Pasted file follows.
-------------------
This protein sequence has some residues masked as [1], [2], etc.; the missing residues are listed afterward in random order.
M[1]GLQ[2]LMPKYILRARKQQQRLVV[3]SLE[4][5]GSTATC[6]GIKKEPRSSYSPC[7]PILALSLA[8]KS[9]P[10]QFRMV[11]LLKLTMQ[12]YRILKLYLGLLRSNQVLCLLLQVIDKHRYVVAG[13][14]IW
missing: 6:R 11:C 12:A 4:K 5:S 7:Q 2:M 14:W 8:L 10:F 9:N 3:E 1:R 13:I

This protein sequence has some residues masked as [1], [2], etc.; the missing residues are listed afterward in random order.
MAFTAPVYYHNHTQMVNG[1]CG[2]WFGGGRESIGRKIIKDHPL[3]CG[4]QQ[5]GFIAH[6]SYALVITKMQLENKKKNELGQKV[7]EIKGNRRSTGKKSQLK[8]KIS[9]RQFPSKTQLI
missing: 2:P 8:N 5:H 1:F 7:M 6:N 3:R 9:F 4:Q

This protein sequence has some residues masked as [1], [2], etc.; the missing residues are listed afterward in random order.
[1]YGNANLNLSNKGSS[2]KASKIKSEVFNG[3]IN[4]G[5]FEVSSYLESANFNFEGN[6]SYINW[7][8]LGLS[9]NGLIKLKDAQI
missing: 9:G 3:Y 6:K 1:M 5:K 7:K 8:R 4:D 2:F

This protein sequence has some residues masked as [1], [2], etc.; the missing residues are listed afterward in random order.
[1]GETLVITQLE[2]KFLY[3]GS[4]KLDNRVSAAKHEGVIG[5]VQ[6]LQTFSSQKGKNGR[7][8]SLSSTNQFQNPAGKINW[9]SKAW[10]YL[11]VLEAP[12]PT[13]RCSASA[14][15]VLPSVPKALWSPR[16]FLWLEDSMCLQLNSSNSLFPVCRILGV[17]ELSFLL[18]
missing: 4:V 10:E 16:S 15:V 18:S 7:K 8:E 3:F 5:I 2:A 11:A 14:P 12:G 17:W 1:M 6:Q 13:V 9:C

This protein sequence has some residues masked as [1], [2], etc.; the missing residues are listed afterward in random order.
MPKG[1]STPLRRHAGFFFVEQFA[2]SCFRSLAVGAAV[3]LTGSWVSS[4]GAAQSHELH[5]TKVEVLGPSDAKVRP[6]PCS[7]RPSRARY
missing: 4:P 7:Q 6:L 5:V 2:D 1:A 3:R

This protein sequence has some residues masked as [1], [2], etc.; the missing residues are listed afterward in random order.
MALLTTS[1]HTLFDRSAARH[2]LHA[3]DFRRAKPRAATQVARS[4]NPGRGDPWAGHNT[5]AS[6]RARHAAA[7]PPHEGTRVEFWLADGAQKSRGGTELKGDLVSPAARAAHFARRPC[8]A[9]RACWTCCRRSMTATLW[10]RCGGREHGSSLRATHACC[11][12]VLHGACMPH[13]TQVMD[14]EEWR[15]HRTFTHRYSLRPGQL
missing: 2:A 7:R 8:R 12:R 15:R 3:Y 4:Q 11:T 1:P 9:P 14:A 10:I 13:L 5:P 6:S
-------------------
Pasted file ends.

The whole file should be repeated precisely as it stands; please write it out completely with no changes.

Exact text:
This protein sequence has some residues masked as [1], [2], etc.; the missing residues are listed afterward in random order.
M[1]GLQ[2]LMPKYILRARKQQQRLVV[3]SLE[4][5]GSTATC[6]GIKKEPRSSYSPC[7]PILALSLA[8]KS[9]P[10]QFRMV[11]LLKLTMQ[12]YRILKLYLGLLRSNQVLCLLLQVIDKHRYVVAG[13][14]IW
missing: 6:R 11:C 12:A 4:K 5:S 7:Q 2:M 14:W 8:L 10:F 9:N 3:E 1:R 13:I

This protein sequence has some residues masked as [1], [2], etc.; the missing residues are listed afterward in random order.
MAFTAPVYYHNHTQMVNG[1]CG[2]WFGGGRESIGRKIIKDHPL[3]CG[4]QQ[5]GFIAH[6]SYALVITKMQLENKKKNELGQKV[7]EIKGNRRSTGKKSQLK[8]KIS[9]RQFPSKTQLI
missing: 2:P 8:N 5:H 1:F 7:M 6:N 3:R 9:F 4:Q

This protein sequence has some residues masked as [1], [2], etc.; the missing residues are listed afterward in random order.
[1]YGNANLNLSNKGSS[2]KASKIKSEVFNG[3]IN[4]G[5]FEVSSYLESANFNFEGN[6]SYINW[7][8]LGLS[9]NGLIKLKDAQI
missing: 9:G 3:Y 6:K 1:M 5:K 7:K 8:R 4:D 2:F

This protein sequence has some residues masked as [1], [2], etc.; the missing residues are listed afterward in random order.
[1]GETLVITQLE[2]KFLY[3]GS[4]KLDNRVSAAKHEGVIG[5]VQ[6]LQTFSSQKGKNGR[7][8]SLSSTNQFQNPAGKINW[9]SKAW[10]YL[11]VLEAP[12]PT[13]RCSASA[14][15]VLPSVPKALWSPR[16]FLWLEDSMCLQLNSSNSLFPVCRILGV[17]ELSFLL[18]
missing: 4:V 10:E 16:S 15:V 18:S 7:K 8:E 3:F 5:I 2:A 11:A 14:P 12:G 17:W 1:M 6:Q 13:V 9:C

This protein sequence has some residues masked as [1], [2], etc.; the missing residues are listed afterward in random order.
MPKG[1]STPLRRHAGFFFVEQFA[2]SCFRSLAVGAAV[3]LTGSWVSS[4]GAAQSHELH[5]TKVEVLGPSDAKVRP[6]PCS[7]RPSRARY
missing: 4:P 7:Q 6:L 5:V 2:D 1:A 3:R

This protein sequence has some residues masked as [1], [2], etc.; the missing residues are listed afterward in random order.
MALLTTS[1]HTLFDRSAARH[2]LHA[3]DFRRAKPRAATQVARS[4]NPGRGDPWAGHNT[5]AS[6]RARHAAA[7]PPHEGTRVEFWLADGAQKSRGGTELKGDLVSPAARAAHFARRPC[8]A[9]RACWTCCRRSMTATLW[10]RCGGREHGSSLRATHACC[11][12]VLHGACMPH[13]TQVMD[14]EEWR[15]HRTFTHRYSLRPGQL
missing: 2:A 7:R 8:R 12:R 15:R 3:Y 4:Q 11:T 1:P 9:P 14:A 10:I 13:L 5:P 6:S